By Alisa Kim
When people think about using artificial intelligence (AI) at work, a common belief is the technology will one day replace workers. After all, AI is already being used in certain contexts like human resources departments to hire and terminate employees. Moreover, researchers are developing AI to detect cancer by “teaching” computers what a tumour looks like using vast amounts of patient data.
Artificial intelligence has the potential to transform the future of work. Studies show that our perceptions about AI are based on second-hand sources like media reports, rather than direct experience. Dr. Meena Andiappan, an assistant professor at the Institute of Health Policy, Management and Evaluation, is conducting a novel study of how people’s beliefs about the role of AI in the workplace evolve after they have worked with state-of-the-art AI.
“What are your fears about interacting with AI in the workplace—do you see it as a threat to your job, a threat to your competence at work? How does it change your self-evaluations when you interact with AI? That’s what the study is looking at,” says Andiappan, who was awarded an Insight Grant from the Social Sciences and Humanities Research Council to lead the research.
Andiappan notes many studies on people’s attitudes toward artificial intelligence are based on asking people to imagine themselves working with AI. What sets this study apart is that people will actually use it. She and her colleagues will examine how health care workers and people from other sectors interact with a technology called GPT-3, a natural-language system created by OpenAI that can do things like summarize reports, draft emails and even write computer programs. The study participants will use the technology to complete various tasks like summarizing an article and composing a poem. They will then share their attitudes toward using AI at work and to what extent they think AI possesses agency and experience. “We’re going to vary the types of tasks we give them because we want to measure different types of competencies, looking at both creative and analytical tasks, and then evaluate perceptions of their own competency and willingness to work with AI,” says Andiappan.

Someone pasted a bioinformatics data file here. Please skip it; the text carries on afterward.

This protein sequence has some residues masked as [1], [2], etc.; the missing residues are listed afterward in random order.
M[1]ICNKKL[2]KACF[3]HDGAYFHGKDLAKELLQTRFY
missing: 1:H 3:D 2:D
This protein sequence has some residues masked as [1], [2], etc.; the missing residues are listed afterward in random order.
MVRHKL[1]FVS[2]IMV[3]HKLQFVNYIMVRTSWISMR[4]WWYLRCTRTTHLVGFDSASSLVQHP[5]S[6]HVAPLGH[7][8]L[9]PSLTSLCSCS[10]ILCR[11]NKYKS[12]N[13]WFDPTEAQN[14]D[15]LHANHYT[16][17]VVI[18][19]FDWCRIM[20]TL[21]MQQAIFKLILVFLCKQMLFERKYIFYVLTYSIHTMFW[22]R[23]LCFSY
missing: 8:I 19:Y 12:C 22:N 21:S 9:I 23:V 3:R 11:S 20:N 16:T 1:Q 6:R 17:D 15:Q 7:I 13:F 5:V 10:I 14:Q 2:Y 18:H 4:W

There is a lot of caution around the adoption of the technology, but people also recognize its promise to do things better, she says. One of the aims of using AI in health, for example, is to leverage its capabilities to reduce high levels of burnout and attrition among health care workers. “I think [AI] has perhaps not been capitalized upon to the extent that it has been in other industries. One of the reasons for that is we don’t really understand how people approach AI in health care. That’s one of the angles we explore with this study.”
She notes one way in which artificial intelligence could be used in health care is by helping clinicians with decision-making. “We as individuals have bounded rationality—we can only think about a certain number of factors when we make decisions. Whereas if you’re using tech to make those choices, it can keep track of more information than we can. And then it can put in values as to how it should evaluate that information. It can help you as a health care practitioner, for example, make more informed decisions and make it easier to make those decisions,” says Andiappan.
But before this can even happen, she says we need to understand whether people are even willing to partner with artificial intelligence in their jobs and the barriers to people working with AI—which is where her research comes in. “People have preconceived notions about AI. I hope the results of this work will help us better understand both from the practitioner’s point-of-view and the manager’s point-of-view what are people’s fears about interacting with AI and how those can change. Do they change? If so, how do they change with interacting with AI over time? What are the best ways to introduce new technology in workplaces? We’re hoping these series of studies will help shed some light on these questions.”
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